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Krupa: Wings' Holland pulls off major coup

Gregg Krupa
The Detroit News

Detroit – It has not been a good few seasons for Red Wings GM Ken Holland.

The three-year, behind-the-scenes drama with Pavel Datsyuk, the future member of the Hockey Hall of Fame, made it even worse than we quite realized.

But with the 11-time Stanley Cup winning franchise in decline, a historic playoff streak perennially at significant risk, a great coach gone to Toronto, a cupboard bare from two decades of trading draft choices to augment the cup runs and quality free agents continually finding somewhere else to play, it was already pretty darned tough.

And then came the 2016 NHL entry draft in Buffalo, and a long, long pause as the clock hit 0:00 on the Red Wings 16th pick in the first round, their second highest pick in 25 years.

Holland sat there, a blank look on his face.

But he was playing poker and he had good cards.

Wings trade Datsyuk's contract , draft D Cholowski

The Flames had already made their move for a goalie, and it did not result in taking Jimmy Howard off the Wings hands as many had hoped for months to avoid a prospective $10-million logjam at goalie, on rebuilding roster constrained by a salary cap.

The Canadiens, the Wings’ renewed, ancient rivals, had already made two productive trades.

The transition Holland has called “rebuilding on the fly,” is sputtering, after a disappointing season.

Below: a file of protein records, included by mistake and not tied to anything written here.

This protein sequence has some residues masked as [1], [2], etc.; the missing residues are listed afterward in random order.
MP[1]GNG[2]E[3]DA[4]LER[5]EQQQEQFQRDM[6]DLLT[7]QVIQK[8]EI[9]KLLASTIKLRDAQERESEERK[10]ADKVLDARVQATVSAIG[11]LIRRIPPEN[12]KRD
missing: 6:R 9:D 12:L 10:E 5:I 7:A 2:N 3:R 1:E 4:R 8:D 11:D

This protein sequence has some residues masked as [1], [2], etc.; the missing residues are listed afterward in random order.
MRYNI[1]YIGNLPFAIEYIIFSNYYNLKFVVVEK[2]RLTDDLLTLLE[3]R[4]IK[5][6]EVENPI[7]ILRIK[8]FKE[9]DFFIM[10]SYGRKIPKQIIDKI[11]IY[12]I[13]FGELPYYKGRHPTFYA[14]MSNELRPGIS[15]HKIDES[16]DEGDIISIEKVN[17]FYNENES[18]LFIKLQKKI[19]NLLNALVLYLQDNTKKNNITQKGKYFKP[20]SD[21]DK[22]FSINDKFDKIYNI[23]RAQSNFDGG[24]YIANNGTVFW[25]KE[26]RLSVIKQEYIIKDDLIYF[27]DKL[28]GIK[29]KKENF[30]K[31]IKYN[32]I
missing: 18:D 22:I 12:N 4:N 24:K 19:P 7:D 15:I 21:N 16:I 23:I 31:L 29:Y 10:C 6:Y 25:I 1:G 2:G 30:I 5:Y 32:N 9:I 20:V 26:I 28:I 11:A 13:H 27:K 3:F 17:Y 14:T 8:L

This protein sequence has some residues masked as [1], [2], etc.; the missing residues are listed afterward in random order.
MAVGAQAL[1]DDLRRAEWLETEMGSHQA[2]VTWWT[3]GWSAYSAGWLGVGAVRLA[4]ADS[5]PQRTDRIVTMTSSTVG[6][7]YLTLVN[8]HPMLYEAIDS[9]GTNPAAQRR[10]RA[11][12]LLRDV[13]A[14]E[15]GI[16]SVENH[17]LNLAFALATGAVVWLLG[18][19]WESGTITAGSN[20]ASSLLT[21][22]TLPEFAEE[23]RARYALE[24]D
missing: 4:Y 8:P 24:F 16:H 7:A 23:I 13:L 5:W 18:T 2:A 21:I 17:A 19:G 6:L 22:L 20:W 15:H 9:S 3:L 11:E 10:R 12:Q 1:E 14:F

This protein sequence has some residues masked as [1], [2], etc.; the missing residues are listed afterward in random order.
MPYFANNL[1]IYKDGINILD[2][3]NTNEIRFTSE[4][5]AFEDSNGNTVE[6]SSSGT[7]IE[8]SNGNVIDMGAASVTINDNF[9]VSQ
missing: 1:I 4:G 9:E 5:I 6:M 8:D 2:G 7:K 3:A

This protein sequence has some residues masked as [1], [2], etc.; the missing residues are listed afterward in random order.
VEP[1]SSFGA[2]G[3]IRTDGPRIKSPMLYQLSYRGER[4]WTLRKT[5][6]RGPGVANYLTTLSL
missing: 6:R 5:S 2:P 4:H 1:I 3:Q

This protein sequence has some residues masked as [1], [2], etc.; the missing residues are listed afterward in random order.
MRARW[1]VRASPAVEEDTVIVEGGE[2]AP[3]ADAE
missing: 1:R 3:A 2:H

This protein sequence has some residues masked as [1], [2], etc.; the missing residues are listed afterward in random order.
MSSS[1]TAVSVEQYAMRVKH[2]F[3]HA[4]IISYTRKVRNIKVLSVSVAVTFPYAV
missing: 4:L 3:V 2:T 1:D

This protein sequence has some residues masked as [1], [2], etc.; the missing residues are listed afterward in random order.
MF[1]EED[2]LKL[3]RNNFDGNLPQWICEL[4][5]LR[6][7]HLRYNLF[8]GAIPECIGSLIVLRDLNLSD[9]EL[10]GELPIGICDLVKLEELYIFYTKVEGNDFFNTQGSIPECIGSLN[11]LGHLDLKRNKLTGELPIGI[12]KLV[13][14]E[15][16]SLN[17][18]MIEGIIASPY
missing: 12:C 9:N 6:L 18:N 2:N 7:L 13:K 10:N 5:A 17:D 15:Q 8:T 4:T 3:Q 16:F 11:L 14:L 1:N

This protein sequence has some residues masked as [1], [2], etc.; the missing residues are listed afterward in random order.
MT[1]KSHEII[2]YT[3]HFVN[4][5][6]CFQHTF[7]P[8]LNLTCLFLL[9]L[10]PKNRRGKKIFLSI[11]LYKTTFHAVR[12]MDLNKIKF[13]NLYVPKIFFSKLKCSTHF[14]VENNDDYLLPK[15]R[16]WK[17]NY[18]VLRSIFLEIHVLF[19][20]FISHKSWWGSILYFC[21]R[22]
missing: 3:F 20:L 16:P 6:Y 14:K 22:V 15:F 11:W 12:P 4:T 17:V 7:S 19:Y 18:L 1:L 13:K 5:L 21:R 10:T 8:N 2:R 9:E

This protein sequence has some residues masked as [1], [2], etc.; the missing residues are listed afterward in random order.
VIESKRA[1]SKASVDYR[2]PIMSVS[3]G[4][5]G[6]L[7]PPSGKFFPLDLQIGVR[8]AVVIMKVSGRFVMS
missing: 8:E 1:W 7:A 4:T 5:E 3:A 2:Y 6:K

Then suddenly, movement.

In a blink, the conundrum Datsyuk presented the Red Wings by resigning one season early and leaving his cap hit on their ledger was gone.

Did it cost a prospect and the mid-round draft choice many thought it might?

No.

Did it cost the roster player and the draft choice many thought it might?

No.

But Holland and the Wings bid adieu to Datsyuk’s $7.5-million cap hit, more than 10 percent of the total team salary for next season, regardless.

When he showed his cards, he had given it and the 16th pick to Arizona for the 20th pick – that is right, just four choices later – in return for the Coyotes second round pick, 53rd overall, and a 30-year-old forward named Joe Vitale, who has 44 points in 234 career NHL games.

It hardly seems possible, even now.

To get it done, the Wings passed on two promising young defensemen available with the 16th pick, Jakob Chychrun, of the Sarnia String in the Ontario Hockey League, and Dante Fabbro, of the Penticton Vees of the British Columbia Junior Hockey League.

And they could not have gotten it done, still, unless the Coyotes were so sold on Chychrun over Fabbro they were willing to make the deal.

It was not easy, and it will not be anytime soon for the Red Wings.

They may or may not get Steven Stamkos, who with Alex Ovechkin is among the finest pure goal scorers in the league, with the cap space they just created.

But removing Datsyuk’s flotsam is a big accomplishment, and the Red Wings needs are many.

Doing it for such small cost, and getting some return other than just clearing some debris, is rabbit-out-of-the-hat territory.

Most of Holland’s critics are unlikely to be deterred, and I will hear from them, certainly.

But my sense of the guy, having asked him questions for seven seasons and witnessing how he operates, is that he does not much care, as long as the club is on path in their rebuild on the fly.

And Holland just removed a big obstacle, at little cost.